From sage grouse to skiing |

From sage grouse to skiing

Historical tour showcases area's gems

For some, the day started at 4:30 a.m. Others were lucky enough to wait until 5:15.

All said, the early morning trek to California Park to see sage grouse roosting in their leks was worth it.

Nearly 20 people boarded a bus Friday in Hayden for a daylong tour that took them through five of the 10 communities participating in an effort to advance a cultural heritage tourism program in Northwest Colorado.

Routt, Moffat and Rio Blanco counties have partnered to provide tourist experiences based on the area’s culture and heritage. Volunteers already have brainstormed several themes, including agriculture, energy and history, which link the communities.

Friday was their chance to experience them.

According to Division of Wildlife District Wildlife Man–ager Jim Haskins, there are 200 to 300 people who visit Northwest Colorado each year to view sage grouse. This area is unique because a person can find three different varieties of the bird within a two-mile stretch.

“There’s truly probably no other place in the state where you can do that,” he said. “There are a lot of opportunities to view wildlife here.”

Haskins suggested the group consider CHT opportunities that focus on ecotourism. He said the DOW could help by putting some money toward the effort.

“I really believe if you start actively advertising this, we’d have more people than we can handle,” he said.

Nearly 40 sage grouse were spotted in the lek to which Haskins led the group. Most were males. Breeding season is over, but they couldn’t help showing off anyway, repeatedly puffing their chests by filling the air sacks that lie beneath the feathers.

“A lot of people come to see these birds because they fear someday they won’t be around,” he said.

From the leks, the group returned to Hayden for lunch catered by Full Belly Deli and then on to a tour of Walnut Street, which museum employees are working to get designated as a historical main street.

The plan is to restore many of the old buildings to their original appearances in an effort to draw visitors downtown.

Down the road, the town of Yampa — population 300 — faces a dilemma about historical designation. Many of the town’s buildings from the early 1900s still are standing, and some residents fear they’ll lose local control if the town receives the designation.

Yampa is a small town that history did not demolish.

Visitors can tour the A.C. Bower Mercantile, built in 1888 and still used for the same purpose, though the name has changed to Montgomery’s General Merchandise.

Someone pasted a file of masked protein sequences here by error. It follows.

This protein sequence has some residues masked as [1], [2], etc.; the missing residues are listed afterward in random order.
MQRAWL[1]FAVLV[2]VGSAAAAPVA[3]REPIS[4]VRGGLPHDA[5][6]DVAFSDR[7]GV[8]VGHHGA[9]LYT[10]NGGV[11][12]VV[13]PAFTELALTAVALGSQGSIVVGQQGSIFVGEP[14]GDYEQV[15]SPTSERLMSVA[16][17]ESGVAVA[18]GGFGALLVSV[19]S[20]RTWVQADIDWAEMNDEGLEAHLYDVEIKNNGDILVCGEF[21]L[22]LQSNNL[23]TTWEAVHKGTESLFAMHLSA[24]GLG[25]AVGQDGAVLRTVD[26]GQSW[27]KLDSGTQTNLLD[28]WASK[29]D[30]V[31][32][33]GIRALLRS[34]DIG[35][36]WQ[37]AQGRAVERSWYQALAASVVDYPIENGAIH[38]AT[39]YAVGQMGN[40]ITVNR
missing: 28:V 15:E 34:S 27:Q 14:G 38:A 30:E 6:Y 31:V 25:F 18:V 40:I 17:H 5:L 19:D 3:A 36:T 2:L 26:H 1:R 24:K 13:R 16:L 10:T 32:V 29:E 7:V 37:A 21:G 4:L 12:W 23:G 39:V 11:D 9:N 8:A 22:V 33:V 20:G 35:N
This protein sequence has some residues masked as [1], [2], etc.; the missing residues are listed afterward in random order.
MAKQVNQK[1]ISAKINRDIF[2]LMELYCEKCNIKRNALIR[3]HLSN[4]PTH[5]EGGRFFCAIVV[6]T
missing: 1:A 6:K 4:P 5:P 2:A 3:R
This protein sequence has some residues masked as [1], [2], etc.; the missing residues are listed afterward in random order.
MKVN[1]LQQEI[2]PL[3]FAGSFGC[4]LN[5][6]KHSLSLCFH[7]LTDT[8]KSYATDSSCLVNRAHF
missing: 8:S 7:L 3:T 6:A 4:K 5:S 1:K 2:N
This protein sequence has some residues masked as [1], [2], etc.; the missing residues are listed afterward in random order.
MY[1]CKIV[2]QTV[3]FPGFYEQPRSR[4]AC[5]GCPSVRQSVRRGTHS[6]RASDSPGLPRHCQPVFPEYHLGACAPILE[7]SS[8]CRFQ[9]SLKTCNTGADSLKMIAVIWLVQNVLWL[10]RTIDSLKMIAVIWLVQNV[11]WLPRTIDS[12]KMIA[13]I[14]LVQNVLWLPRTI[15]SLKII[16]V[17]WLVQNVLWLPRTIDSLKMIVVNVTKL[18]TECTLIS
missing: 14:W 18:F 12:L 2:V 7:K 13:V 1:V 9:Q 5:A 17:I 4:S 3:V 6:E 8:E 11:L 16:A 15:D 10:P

Or, they can see the original parsonage for the congregational church, which as built in 1904 on Moffat Avenue, but moved in 1971 to serve as a residence.

The town boasts several original buildings that are no longer in their original places. One was built facing one direction and later was moved slightly to face another direction so that it could accommodate gasoline pumps.

The town was started to serve farmers and ranchers and still does, though hunting is a large part of its economy.

In the Oak Creek area, its mining history is apparent. Local historians can point out the location of wagon mines and corporate mining camps, as well as how they contributed to the birth of the town.

The town was started by the Oak Creek Land and Mining Company and today boasts the Miners Wall to honor those who died. Today, the town is known for its hot nightlife and good food.

Steamboat Springs was the final stop. There, participants toured the Tread of Pioneers Museum and took a walking tour to see the historical buildings, including those built by Carl Howelsen, who also established the Howelsen Hill ski area. In fact, “Howelsen” himself interrupted the tour to tell about his voyage from Norway to the United States, and eventually to Steamboat.

The second leg of the bus tours, a two-day trek through Mt. Harris, Craig, Rangely, Meeker, Dinosaur and Maybell will be May 20 and 21. The cost is $10 per person and there are seats available. Reserve one by e-mailing Winnie DelliQuadri at or by calling 871-8257.

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